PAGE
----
Everybody knows that Solomon was renowned for his wisdom, and the Biblical books to which his name is attached offer an amazing sampling of wise sayings.
What is often overlooked is how the Haftarah continues after the initial reference to the gift of wisdom: “and there was peace between Hiram and Solomon”. The two things must be connected – wisdom and peace.
Hiram, king of Tyre, was Solomon’s most powerful neighbour, and it was to the advantage of both to have a treaty of peace. The avenue to peace was wisdom. Not just statesmanship, but wisdom.
The definition of wisdom, according to Pirkei Avot (4:1), is the ability to learn from other people (“Who is wise? He who learns from all men”). Learning from all men implies recognising that they also have a point of view, they also have feelings, they also have rights. If you are dogmatic and doctrinaire you may feel good inside but you are not wise, nor will you have peace.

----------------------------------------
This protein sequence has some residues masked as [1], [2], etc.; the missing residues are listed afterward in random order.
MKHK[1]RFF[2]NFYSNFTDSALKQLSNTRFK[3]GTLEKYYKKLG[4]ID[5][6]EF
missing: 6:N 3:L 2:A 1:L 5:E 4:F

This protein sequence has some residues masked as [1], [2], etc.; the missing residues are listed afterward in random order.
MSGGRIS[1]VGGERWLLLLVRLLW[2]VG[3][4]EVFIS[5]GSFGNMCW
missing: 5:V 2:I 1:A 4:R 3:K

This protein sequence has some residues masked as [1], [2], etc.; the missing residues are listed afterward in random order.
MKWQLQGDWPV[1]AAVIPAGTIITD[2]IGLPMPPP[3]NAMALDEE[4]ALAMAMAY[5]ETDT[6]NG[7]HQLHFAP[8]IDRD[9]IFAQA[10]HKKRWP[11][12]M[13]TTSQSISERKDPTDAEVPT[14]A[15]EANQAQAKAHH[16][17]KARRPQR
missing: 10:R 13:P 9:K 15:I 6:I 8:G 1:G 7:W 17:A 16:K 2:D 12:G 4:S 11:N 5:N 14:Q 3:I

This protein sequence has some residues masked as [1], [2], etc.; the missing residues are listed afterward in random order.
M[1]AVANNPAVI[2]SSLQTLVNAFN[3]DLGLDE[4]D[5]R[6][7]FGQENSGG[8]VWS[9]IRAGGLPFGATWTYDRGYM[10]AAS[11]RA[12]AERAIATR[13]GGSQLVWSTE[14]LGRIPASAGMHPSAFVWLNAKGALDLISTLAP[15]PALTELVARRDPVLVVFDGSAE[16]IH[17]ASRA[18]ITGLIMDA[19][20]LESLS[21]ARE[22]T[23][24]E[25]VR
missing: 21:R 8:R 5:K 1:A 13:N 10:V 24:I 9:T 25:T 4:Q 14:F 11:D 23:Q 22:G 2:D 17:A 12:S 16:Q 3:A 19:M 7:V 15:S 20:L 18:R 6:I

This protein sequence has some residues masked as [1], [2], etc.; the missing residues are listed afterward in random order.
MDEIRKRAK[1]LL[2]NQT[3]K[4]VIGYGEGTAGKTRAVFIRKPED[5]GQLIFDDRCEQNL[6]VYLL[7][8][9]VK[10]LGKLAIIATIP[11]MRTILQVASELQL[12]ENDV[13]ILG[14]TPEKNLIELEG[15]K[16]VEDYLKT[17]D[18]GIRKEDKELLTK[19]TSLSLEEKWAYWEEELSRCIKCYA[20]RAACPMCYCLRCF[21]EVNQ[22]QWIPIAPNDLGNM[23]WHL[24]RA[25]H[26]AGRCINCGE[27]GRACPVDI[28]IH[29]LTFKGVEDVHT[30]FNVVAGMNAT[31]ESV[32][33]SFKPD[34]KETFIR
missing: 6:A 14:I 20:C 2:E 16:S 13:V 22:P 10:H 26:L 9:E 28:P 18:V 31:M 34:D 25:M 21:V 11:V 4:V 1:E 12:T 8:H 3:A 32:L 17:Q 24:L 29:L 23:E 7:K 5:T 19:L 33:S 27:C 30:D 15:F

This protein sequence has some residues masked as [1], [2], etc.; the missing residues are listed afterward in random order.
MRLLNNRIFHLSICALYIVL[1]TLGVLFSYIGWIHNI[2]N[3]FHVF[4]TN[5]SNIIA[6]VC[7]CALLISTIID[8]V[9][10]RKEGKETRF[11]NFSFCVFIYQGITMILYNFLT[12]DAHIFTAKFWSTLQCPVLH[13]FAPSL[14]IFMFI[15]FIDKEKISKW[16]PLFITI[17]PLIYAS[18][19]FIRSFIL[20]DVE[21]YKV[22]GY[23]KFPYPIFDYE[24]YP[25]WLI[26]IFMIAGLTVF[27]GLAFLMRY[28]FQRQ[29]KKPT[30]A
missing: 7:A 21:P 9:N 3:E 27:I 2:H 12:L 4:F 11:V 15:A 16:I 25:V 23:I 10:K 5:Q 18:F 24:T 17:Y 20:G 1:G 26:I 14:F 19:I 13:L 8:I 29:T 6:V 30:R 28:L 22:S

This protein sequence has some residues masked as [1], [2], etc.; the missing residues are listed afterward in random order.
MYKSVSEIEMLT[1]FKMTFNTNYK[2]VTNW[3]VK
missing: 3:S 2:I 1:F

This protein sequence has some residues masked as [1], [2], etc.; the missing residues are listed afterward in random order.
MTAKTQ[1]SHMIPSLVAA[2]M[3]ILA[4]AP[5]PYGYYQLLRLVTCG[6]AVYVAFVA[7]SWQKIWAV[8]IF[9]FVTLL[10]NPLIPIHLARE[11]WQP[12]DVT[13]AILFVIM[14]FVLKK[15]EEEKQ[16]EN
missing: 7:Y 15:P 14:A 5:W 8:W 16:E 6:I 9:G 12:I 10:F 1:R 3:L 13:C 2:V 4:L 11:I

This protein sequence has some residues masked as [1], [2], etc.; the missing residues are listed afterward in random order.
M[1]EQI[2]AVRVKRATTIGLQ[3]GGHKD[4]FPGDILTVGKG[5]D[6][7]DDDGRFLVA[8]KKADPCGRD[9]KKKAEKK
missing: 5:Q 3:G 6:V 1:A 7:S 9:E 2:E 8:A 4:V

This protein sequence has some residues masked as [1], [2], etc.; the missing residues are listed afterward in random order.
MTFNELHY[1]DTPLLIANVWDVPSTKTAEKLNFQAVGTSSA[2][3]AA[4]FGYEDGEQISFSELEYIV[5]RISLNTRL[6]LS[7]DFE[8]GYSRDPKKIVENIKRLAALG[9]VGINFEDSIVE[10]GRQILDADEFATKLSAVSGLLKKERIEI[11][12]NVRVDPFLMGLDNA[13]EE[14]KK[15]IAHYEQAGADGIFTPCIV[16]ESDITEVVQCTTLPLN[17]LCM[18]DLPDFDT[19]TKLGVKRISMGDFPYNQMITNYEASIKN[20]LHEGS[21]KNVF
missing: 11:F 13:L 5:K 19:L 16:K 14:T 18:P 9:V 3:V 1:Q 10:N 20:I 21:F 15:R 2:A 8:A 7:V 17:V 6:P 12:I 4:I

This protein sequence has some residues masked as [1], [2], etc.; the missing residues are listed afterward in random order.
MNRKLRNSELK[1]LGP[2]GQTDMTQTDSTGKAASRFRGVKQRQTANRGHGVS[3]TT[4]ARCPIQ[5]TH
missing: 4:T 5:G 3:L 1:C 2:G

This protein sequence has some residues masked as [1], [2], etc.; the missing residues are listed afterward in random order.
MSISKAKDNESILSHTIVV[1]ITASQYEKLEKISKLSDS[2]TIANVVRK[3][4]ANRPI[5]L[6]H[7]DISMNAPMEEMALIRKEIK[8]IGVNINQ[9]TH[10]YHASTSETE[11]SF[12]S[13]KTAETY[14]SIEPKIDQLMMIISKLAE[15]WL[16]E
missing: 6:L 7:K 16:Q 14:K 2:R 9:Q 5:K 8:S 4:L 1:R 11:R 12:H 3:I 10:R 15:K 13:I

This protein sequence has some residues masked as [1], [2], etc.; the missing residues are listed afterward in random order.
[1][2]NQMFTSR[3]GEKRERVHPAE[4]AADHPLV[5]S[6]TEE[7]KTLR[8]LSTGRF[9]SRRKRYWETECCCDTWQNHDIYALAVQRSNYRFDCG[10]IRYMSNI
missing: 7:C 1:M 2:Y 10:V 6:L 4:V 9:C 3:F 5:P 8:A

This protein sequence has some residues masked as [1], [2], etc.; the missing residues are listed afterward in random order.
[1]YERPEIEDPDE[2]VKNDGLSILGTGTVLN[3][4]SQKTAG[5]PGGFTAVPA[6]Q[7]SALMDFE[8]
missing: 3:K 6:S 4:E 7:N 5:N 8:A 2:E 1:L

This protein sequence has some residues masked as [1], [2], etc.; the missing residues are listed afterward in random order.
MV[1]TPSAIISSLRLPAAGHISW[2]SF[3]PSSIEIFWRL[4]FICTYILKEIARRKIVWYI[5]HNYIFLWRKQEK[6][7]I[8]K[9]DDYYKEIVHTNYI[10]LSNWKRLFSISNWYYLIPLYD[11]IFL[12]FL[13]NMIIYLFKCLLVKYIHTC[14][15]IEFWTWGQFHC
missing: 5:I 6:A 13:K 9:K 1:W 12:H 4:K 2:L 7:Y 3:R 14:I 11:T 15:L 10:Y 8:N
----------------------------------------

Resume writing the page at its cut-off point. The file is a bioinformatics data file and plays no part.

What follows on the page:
A well known liturgical custom illustrates the point. Why, at the end of the Amidah and Kaddish, do we take three steps backward when we say, Oseh shalom bim’romav – “He who makes peace in His high places, may He make peace for us and for all Israel”?
Because there will never be peace if you are not prepared to take a step backwards and recognise that the other person, group, nation or point of view deserves to be heard and not adamantly dismissed as automatically useless and unworthy of even a modicum of respect.